post #9 of 46

Rusty, you may have better luck at an actual golf fitter.


Although I should not be talking.  I've not bought a new club in since 2006 (although I was given a nice hybrid 3).  I'm convinced that if the technology exists to improve my game, I'm not in a position to reap the rewards from it yet.  Until I can get more consistent results (good or bad) with my current clubs, I won't get them with new ones.  Doesn't help that these days, with the kids and work, I only get out 5 or 6 times per season.

post #10 of 46
Thread Starter 

I have a fitter I've used for irons. It's been a while since I've seen him. Since I (cough) retired last summer I only get out 5-6 times .... per week (when it is not ski season).


Looks like Titleist is also jumping on the more forward center of gravity concept to decrease spin/increase distance with their new 915D4 driver. It looks like the cost for more distance is it less forgiving on off center hits.

post #11 of 46
Originally Posted by TheRusty View Post

Since I (cough) retired last summer I only get out 5-6 times .... per week (when it is not ski season).




Yeah yeah yeah, rub it in.  You sound like my father in law.  :beercheer:

post #12 of 46
Thread Starter 

Don't worry. In another couple of months you might see some spring weather in Binghampton.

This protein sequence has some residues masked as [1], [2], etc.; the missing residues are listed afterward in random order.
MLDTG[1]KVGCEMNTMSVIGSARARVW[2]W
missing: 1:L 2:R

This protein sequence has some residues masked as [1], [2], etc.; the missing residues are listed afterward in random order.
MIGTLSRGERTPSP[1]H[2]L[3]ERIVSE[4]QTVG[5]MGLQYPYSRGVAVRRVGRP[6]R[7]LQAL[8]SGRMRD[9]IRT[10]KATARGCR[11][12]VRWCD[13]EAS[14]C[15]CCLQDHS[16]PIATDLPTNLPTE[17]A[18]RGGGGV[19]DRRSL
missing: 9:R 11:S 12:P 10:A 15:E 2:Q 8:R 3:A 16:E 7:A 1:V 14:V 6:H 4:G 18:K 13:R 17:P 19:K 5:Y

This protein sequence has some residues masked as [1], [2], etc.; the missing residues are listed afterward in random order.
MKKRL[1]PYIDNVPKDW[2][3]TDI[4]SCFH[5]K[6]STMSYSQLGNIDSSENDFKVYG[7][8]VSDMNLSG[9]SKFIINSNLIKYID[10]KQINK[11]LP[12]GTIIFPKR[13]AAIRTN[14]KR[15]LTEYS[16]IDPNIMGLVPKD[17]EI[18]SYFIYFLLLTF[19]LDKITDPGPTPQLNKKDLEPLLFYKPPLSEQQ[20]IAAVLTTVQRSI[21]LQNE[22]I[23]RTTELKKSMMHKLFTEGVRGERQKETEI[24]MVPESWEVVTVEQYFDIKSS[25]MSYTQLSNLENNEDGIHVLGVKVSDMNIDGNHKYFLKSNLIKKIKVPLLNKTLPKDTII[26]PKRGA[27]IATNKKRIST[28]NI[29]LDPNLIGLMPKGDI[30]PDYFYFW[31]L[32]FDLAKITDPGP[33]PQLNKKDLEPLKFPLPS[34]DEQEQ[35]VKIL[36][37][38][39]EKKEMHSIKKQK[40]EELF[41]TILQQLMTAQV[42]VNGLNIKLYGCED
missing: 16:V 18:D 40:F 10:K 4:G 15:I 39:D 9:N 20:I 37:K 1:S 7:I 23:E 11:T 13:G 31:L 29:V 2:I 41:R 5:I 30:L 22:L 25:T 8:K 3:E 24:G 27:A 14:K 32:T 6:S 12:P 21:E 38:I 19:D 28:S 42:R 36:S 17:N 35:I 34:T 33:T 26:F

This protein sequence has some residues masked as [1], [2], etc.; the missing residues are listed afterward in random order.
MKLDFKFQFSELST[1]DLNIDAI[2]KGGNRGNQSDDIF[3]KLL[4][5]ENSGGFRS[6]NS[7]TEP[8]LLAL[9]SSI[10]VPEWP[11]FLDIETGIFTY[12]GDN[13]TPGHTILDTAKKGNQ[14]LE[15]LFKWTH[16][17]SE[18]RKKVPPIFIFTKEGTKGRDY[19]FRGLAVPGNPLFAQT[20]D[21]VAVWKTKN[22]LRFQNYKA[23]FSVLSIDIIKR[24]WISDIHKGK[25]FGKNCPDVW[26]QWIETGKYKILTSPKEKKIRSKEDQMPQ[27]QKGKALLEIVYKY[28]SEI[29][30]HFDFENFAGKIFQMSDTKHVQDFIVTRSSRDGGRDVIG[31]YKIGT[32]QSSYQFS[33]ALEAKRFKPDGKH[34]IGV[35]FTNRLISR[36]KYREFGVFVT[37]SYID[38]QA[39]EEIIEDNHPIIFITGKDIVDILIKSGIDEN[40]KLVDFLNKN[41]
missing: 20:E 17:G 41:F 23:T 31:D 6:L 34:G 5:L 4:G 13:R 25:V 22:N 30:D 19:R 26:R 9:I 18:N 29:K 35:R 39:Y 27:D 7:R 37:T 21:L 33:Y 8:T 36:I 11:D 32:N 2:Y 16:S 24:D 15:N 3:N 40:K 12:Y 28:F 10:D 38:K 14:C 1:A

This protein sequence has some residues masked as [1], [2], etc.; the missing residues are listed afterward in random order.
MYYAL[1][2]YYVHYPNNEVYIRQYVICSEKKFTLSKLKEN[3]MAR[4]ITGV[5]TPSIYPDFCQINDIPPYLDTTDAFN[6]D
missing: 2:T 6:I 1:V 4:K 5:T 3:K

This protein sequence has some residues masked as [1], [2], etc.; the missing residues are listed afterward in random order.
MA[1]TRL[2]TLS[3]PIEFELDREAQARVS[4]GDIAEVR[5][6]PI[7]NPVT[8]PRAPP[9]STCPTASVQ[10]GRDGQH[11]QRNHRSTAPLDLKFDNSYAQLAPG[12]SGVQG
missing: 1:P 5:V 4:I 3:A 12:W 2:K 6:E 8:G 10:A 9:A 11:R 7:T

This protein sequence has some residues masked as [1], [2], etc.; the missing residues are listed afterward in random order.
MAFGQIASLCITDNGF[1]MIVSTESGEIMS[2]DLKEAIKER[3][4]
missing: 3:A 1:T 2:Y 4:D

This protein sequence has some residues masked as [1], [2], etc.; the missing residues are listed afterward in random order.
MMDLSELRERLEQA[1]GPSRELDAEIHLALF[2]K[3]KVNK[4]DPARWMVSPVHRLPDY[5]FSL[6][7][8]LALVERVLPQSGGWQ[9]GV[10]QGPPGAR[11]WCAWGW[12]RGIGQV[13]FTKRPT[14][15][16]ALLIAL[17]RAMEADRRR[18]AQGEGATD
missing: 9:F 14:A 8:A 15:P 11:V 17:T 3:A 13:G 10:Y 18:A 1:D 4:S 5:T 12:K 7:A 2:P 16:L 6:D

post #13 of 46
Thread Starter 

Hmmm - found another new club that is advertising more forward CG. I never heard of PowerBilt. It seems like these guys are full of gas.

post #14 of 46

PowerBilt is a Walmart level clubmaker

post #15 of 46
I always think a new and different driver will help the cause. Regarding the SLDR, I lofted up to a 12 degree and played the SLDR last year replacing the R11 that was in the bag. Really did not hit it any better, maybe worse than the 11, but my steep OTH swing no doubt compromises my efforts.

My buddy has a SLDR too that he got at his old roommates golf shop. I think he even stopped playing his last year for awhile. Anyway, the thing about the SLDR the golf shop guy said was it had a small "sweet spot" and would be crazy long if you hit it right, but was a pretty unforgiving driver.

I think my experience with the SLDR would support that. I think it is a better players club really. As LP indicates the stock shaft SLDR can be bought now at a steep discount. I was at the Pittsburgh Golf Show Saturday and Rock Bottom Golf had them marked at $139!

Anyway , unfortunately it's the Indian and not the Arrow, but that's no fun so I left with a 2013 Adams Super LS driver (the lesser of the two models not the one Kenny Perry plays) Paid $77 for it. Supposed to have a big sweet spot! It has a velocity slot behind the face. I know you can't juice up the head anymore than the restitution or whatever specs are, but with all the hype with golf equipment the clubs that I believed delivered on the distance promise were the Rocketballz clubs with the slot.